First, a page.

AA March/April 2016 preview

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<i>Architecture Australia</i> March/April 2016.

Architecture Australia March/April 2016. Image: Richard Powers

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MPavilion by Amanda Levete Architects.

MPavilion by Amanda Levete Architects. Image: Richard Powers

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Doshisha Kyotanabe Chapel
 by Facet Studio.

Doshisha Kyotanabe Chapel
 by Facet Studio. Image: Daici Ano

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The Waterfront Pavilion by FJMT.

The Waterfront Pavilion by FJMT. Image: Brett Boardman

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The Condensery: Somerset Regional Art Gallery by 
PHAB Architects.

The Condensery: Somerset Regional Art Gallery by 
PHAB Architects. Image: Andrew Manson

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Clarence High School Oval 
Sports Pavilion by Dock4 Architects.


Clarence High School Oval 
Sports Pavilion by Dock4 Architects.
 Image: Andrew Knott

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An introduction to the March/April 2016 issue of Architecture Australia.

Architecture Australia March/April 2016.

The first part of this issue of Architecture Australia examines pavilion architecture. It is a study of the ephemeral and the perennial and the interrelated temporal boundaries of this building type. We open with two pieces that provide an insight into The Pool, the upcoming national exhibition within the Australian pavilion at this year’s Venice Architecture Biennale. Reviews of the 2015 MPavilion by Amanda Levete Architects and the 2015 NGV Summer Architecture Commission by John Wardle Architects and a preview of the Sherman Contemporary Art Foundation’s 2016 Fugitive Structures commission by Vo Trong Nghia Architects demonstrate the conceptual and operative potential of contemporary pavilion architecture. In the essays that follow, Leon van Schaik muses “On [the autonomy of] pavilions” and John Macarthur and Susan Holden set out the methods and models for a study that uses this architectural typology to ask “Is architecture art?” In the issue’s building reviews, the pavilion re-emerges as a useful description of a permanent building’s relationship to its site – from projects that are rendered as pavilions through their independence from other structures, such as The Waterfront Pavilion by FJMT and the Clarence High School Oval Sports Pavilion by Dock4 Architects, to ones that can be conceived of as pavilions through their discreet spatial arrangements, such as the Doshisha Kyotanabe Chapel by Facet Studio and Pink Moon Saloon by Sans-Arc Studio.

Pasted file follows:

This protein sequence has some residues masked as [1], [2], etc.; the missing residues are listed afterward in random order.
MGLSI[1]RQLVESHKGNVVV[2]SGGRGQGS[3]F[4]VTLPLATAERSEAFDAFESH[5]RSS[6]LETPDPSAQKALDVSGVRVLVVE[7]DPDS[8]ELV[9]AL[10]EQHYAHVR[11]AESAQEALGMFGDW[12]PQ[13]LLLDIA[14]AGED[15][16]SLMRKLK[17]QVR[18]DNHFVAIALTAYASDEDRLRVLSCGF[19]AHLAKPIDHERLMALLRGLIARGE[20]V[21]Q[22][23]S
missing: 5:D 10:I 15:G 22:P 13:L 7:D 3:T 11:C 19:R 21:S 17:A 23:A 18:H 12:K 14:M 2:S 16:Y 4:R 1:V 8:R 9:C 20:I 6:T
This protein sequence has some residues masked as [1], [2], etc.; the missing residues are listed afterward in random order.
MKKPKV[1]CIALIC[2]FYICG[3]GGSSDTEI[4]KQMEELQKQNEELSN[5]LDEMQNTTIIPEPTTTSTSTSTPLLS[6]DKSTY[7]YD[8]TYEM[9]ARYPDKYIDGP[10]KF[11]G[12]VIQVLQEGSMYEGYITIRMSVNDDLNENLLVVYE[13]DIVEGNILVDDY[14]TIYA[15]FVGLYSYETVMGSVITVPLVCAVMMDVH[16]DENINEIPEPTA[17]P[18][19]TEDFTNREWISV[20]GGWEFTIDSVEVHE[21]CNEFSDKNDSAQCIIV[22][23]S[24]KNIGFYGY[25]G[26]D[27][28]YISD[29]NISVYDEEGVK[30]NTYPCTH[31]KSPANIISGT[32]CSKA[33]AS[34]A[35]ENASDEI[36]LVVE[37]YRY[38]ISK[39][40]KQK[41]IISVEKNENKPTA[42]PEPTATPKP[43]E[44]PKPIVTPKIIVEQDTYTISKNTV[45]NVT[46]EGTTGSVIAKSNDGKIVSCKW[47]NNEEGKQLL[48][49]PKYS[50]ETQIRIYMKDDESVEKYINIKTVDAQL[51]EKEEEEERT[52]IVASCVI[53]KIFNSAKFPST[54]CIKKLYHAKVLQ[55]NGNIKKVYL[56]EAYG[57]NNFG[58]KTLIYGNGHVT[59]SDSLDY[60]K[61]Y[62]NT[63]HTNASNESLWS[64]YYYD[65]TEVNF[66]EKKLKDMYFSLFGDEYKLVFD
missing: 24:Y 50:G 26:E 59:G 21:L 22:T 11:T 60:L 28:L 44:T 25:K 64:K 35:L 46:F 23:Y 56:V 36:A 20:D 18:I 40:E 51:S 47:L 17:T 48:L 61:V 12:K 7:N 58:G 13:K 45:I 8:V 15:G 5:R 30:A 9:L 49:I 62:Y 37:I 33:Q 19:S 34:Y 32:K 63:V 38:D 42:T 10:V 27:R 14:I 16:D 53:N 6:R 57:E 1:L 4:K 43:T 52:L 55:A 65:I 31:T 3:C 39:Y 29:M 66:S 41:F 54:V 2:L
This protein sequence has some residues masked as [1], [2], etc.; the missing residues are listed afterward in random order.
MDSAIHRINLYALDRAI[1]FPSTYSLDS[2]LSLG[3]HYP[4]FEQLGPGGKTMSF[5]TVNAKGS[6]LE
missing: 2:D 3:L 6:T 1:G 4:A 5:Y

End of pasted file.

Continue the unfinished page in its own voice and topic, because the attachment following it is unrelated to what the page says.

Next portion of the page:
The March/April issue contains the following peer-reviewed projects:

  • MPavilion. The 2015 MPavilion by Amanda Levete Architects – the second instalment of this annual architecture commission – presents a fittingly open platform for a diverse list of cultural programs. Review by Nicole Kalms.
  • Green Ladder. Vo Trong Nghia Architects’ pavilion 
Green Ladder is Sherman Contemporary Art Foundation’s 
 2016 Fugitive Structures commission. 
Preview by Sandra Kaji-O’Grady.
  • NGV Summer Architecture Commission 2015
. John Wardle Architects’ pavilion nods 
to Melbourne’s modernist past, while 
also speaking to the new and emerging. 
Review by Harriet Edquist.
  • Doshisha Kyotanabe Chapel
. 
Facet Studio has created two awe-inspiring volumes separated by a physical and metaphorical divide for a chapel complex 
in Kyoto. Review by Erwin Viray.
  • Pink Moon Saloon.
 
In Adelaide, Sans-Arc Studio’s design 
for a new bar and eatery can be seen 
as an urban interpretation of a rural 
hut typology. Review by David Kroll.
  • The Waterfront Pavilion.
 A new pavilion by FJMT offers a dramatic entry to the Australian National Maritime Museum on Sydney’s Darling Harbour. Review by Andrew Nimmo.
  • The Condensery: Somerset Regional Art Gallery. 
PHAB Architects has revived a former condensed milk factory in Queensland through considered restoration and contemporary gestures. Review by 
 Helen Norrie.
  • Clarence High School Oval 
Sports Pavilion.
 Dock4 Architects has successfully configured this school sports pavilion in suburban Hobart to accommodate a broader community. Review by Paddy Dorney.
  • Bowen Place Crossing.
 
A minimalist design by Lahz Nimmo Architects with Spackman Mossop Michaels offers safe passage for pedestrians and cyclists under a Canberra bridge. Review 
by Roger Pegrum.

Cameron Bruhn, editorial director, Architecture Australia
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